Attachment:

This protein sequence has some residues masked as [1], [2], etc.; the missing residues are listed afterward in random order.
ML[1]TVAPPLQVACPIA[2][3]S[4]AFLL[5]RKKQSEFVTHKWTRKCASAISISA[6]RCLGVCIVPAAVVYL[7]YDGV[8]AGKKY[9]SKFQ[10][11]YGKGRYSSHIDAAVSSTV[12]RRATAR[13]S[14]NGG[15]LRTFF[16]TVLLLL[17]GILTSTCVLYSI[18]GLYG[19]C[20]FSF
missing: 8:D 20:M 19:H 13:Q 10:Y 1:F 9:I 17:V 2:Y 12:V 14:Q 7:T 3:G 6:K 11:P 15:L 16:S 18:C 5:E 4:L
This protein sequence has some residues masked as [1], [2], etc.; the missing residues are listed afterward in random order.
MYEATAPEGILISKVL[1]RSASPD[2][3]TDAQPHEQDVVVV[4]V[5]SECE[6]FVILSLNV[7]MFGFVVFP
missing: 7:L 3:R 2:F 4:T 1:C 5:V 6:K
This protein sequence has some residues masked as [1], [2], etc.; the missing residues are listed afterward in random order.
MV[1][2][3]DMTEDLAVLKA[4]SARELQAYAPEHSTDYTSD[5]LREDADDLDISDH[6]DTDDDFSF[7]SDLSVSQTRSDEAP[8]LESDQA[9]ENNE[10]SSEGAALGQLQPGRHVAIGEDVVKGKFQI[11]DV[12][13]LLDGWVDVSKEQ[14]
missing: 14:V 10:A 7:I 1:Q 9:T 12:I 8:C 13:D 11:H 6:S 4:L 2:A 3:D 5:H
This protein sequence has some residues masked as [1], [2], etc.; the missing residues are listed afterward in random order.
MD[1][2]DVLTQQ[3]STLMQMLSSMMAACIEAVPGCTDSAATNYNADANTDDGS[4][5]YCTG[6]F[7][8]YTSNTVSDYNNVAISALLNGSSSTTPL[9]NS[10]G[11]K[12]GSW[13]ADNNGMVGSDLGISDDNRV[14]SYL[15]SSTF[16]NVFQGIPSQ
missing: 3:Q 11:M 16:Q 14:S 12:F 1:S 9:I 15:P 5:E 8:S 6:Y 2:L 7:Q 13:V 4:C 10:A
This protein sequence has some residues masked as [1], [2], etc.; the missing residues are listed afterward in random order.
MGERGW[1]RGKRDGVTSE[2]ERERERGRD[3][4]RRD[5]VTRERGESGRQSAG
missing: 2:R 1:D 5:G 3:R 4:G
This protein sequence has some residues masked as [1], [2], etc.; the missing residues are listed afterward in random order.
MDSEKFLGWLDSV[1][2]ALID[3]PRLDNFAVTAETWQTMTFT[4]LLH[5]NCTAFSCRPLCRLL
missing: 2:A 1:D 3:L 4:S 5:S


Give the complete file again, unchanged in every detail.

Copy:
This protein sequence has some residues masked as [1], [2], etc.; the missing residues are listed afterward in random order.
ML[1]TVAPPLQVACPIA[2][3]S[4]AFLL[5]RKKQSEFVTHKWTRKCASAISISA[6]RCLGVCIVPAAVVYL[7]YDGV[8]AGKKY[9]SKFQ[10][11]YGKGRYSSHIDAAVSSTV[12]RRATAR[13]S[14]NGG[15]LRTFF[16]TVLLLL[17]GILTSTCVLYSI[18]GLYG[19]C[20]FSF
missing: 8:D 20:M 19:H 13:Q 10:Y 1:F 9:I 17:V 2:Y 12:V 14:Q 7:T 3:G 6:K 11:P 15:L 16:S 18:C 5:E 4:L
This protein sequence has some residues masked as [1], [2], etc.; the missing residues are listed afterward in random order.
MYEATAPEGILISKVL[1]RSASPD[2][3]TDAQPHEQDVVVV[4]V[5]SECE[6]FVILSLNV[7]MFGFVVFP
missing: 7:L 3:R 2:F 4:T 1:C 5:V 6:K
This protein sequence has some residues masked as [1], [2], etc.; the missing residues are listed afterward in random order.
MV[1][2][3]DMTEDLAVLKA[4]SARELQAYAPEHSTDYTSD[5]LREDADDLDISDH[6]DTDDDFSF[7]SDLSVSQTRSDEAP[8]LESDQA[9]ENNE[10]SSEGAALGQLQPGRHVAIGEDVVKGKFQI[11]DV[12][13]LLDGWVDVSKEQ[14]
missing: 14:V 10:A 7:I 1:Q 9:T 12:I 8:C 13:D 11:H 6:S 4:L 2:A 3:D 5:H
This protein sequence has some residues masked as [1], [2], etc.; the missing residues are listed afterward in random order.
MD[1][2]DVLTQQ[3]STLMQMLSSMMAACIEAVPGCTDSAATNYNADANTDDGS[4][5]YCTG[6]F[7][8]YTSNTVSDYNNVAISALLNGSSSTTPL[9]NS[10]G[11]K[12]GSW[13]ADNNGMVGSDLGISDDNRV[14]SYL[15]SSTF[16]NVFQGIPSQ
missing: 3:Q 11:M 16:Q 14:S 12:F 1:S 9:I 15:P 5:E 8:S 6:Y 2:L 7:Q 13:V 4:C 10:A
This protein sequence has some residues masked as [1], [2], etc.; the missing residues are listed afterward in random order.
MGERGW[1]RGKRDGVTSE[2]ERERERGRD[3][4]RRD[5]VTRERGESGRQSAG
missing: 2:R 1:D 5:G 3:R 4:G
This protein sequence has some residues masked as [1], [2], etc.; the missing residues are listed afterward in random order.
MDSEKFLGWLDSV[1][2]ALID[3]PRLDNFAVTAETWQTMTFT[4]LLH[5]NCTAFSCRPLCRLL
missing: 2:A 1:D 3:L 4:S 5:S